''HE WOULD be bullied and the only real saviour in life … was this computer. His mother, in fact, encouraged him to use the computer and at some stage she realised that it had become an addictive instrument to him at a very early age.''

A 1996 court case in Melbourne - details of which were released for the first time yesterday - reveal the beginnings of Julian Assange's fascination with the power of computers.

Now 39, the WikiLeaks co-founder is one the world's unlikeliest celebrities, after taking on the US government by releasing hundreds of thousands of diplomatic cables.

He is now in London awaiting extradition proceedings to Sweden to answer rape charges.

The transcript of the 1996 case, when Assange faced charges of computer hacking, was released to The Age yesterday. What that transcript also shows is a young Assange not afraid to speak up to authority.

Raised by his mother, Christine, the young Julian Paul Assange attended more than 10 schools and failed his HSC after trying to complete it by correspondence.

His mother bought him his first computer when he was 13 or 14.

''That computer, in effect, became his only friend and his only interaction with the outside world,'' his lawyer, Paul Galbally, told the Victorian County Court in December 1996, depicting his client as having been a lonely teenager.

The charges came five years after Assange hacked into computer servers belonging to RMIT, Northern Telecom, the Australian Telecommunications Corporation and the Australian National University.

Assange pleaded guilty to 24 offences before Judge Leslie Ross, who said the crimes were ''quite serious'' and ''troublesome behaviour''.

''The intrusion into these computers was quite extensive, it carried with it the potential to cause particular harm, I thought,'' the judge said.

Then of Ferntree Gully, Assange was the ''ringleader'' of a small organisation of three - himself and two co-accused, described by the prosecutor as being ''looksee'' hackers whose motive was ''simply an arrogance and a desire to show off computer skill''.

In 1991, the band of three hacked the various computer systems and together compiled International Subversive, an instructional magazine on how to hack and how to phreak (illegal use of telephone systems). It was distributed only among themselves.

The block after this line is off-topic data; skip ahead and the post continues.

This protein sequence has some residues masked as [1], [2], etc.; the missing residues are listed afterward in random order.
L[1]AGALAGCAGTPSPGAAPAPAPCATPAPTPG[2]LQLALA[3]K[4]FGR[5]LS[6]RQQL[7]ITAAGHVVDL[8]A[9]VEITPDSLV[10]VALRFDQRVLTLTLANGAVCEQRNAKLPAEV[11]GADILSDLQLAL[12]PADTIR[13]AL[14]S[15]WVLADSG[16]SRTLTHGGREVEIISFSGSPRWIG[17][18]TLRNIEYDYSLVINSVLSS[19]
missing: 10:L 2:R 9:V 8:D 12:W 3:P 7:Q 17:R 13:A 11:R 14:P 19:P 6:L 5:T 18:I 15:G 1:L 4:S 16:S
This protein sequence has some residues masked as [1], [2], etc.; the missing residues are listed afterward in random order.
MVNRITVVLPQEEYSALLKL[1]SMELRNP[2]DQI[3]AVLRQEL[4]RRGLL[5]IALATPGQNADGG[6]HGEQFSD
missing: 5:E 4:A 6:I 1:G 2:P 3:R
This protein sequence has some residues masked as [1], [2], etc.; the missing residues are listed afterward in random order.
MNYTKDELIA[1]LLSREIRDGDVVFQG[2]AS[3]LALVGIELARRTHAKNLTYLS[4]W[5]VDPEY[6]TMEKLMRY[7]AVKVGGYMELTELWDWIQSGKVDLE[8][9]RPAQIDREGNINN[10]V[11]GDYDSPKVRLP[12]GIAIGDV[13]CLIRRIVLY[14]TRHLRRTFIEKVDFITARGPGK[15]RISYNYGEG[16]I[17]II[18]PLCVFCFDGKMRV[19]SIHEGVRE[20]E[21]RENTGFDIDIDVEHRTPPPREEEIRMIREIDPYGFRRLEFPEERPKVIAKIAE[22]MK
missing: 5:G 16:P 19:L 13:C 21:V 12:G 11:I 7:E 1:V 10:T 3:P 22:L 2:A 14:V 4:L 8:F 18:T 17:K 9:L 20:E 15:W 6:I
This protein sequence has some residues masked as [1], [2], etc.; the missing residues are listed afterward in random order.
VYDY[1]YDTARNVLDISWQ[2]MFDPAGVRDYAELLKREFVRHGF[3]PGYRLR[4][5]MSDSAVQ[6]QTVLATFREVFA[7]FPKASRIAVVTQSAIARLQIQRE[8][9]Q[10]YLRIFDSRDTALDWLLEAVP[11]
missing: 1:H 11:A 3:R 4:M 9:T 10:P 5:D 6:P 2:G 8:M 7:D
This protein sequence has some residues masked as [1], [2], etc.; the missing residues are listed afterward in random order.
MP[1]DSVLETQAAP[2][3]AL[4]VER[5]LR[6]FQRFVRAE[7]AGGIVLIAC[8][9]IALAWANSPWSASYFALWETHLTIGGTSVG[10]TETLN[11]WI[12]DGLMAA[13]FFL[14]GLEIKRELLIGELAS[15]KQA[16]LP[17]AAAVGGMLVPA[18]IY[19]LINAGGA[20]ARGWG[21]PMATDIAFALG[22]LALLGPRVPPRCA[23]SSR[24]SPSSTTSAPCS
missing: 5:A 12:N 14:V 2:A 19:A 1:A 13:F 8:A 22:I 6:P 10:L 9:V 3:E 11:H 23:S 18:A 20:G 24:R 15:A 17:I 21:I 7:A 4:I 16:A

Mr Galbally told the court that one of Assange's motives was ''by leading onto these major computer sites it gave you the power and enabled you to move from one site to another''.

But even then, as Mr Galbally said, Assange had a clear idea of what he wanted to achieve. In 1993 he had set up an internet site for people to access his computer programs, one of which was Best of Security.

To his 5000 subscribers, he produced bulletins about security and provided computer software with it. ''He is clearly a person who wants the internet to be able to provide material to people that isn't paid for and he freely gives his services to that,'' Mr Galbally said.

Assange was released on a three-year recognisance order of $5000 and with a compensation order of $2100 to the Commonwealth.

Judge Ross said that if the hacking had been for personal gain, a jail sentence would have been the only option, but he declined to release Assange on a bond without conviction. ''I think offences of this kind ought to be a mark on his record.''

But as Judge Ross concluded his sentence, Assange spoke up, declaring: ''Your honour, I feel a great misjustice has been done.

''I would like to record the fact that you have been misled by the prosecution in terms of the charges … and a number of other matters.''

His outburst was rebuffed by Judge Ross, who told Assange he ''would be well advised'' to sit down behind his lawyer and keep quiet.

''No, you have pleaded guilty, the proceedings are over.''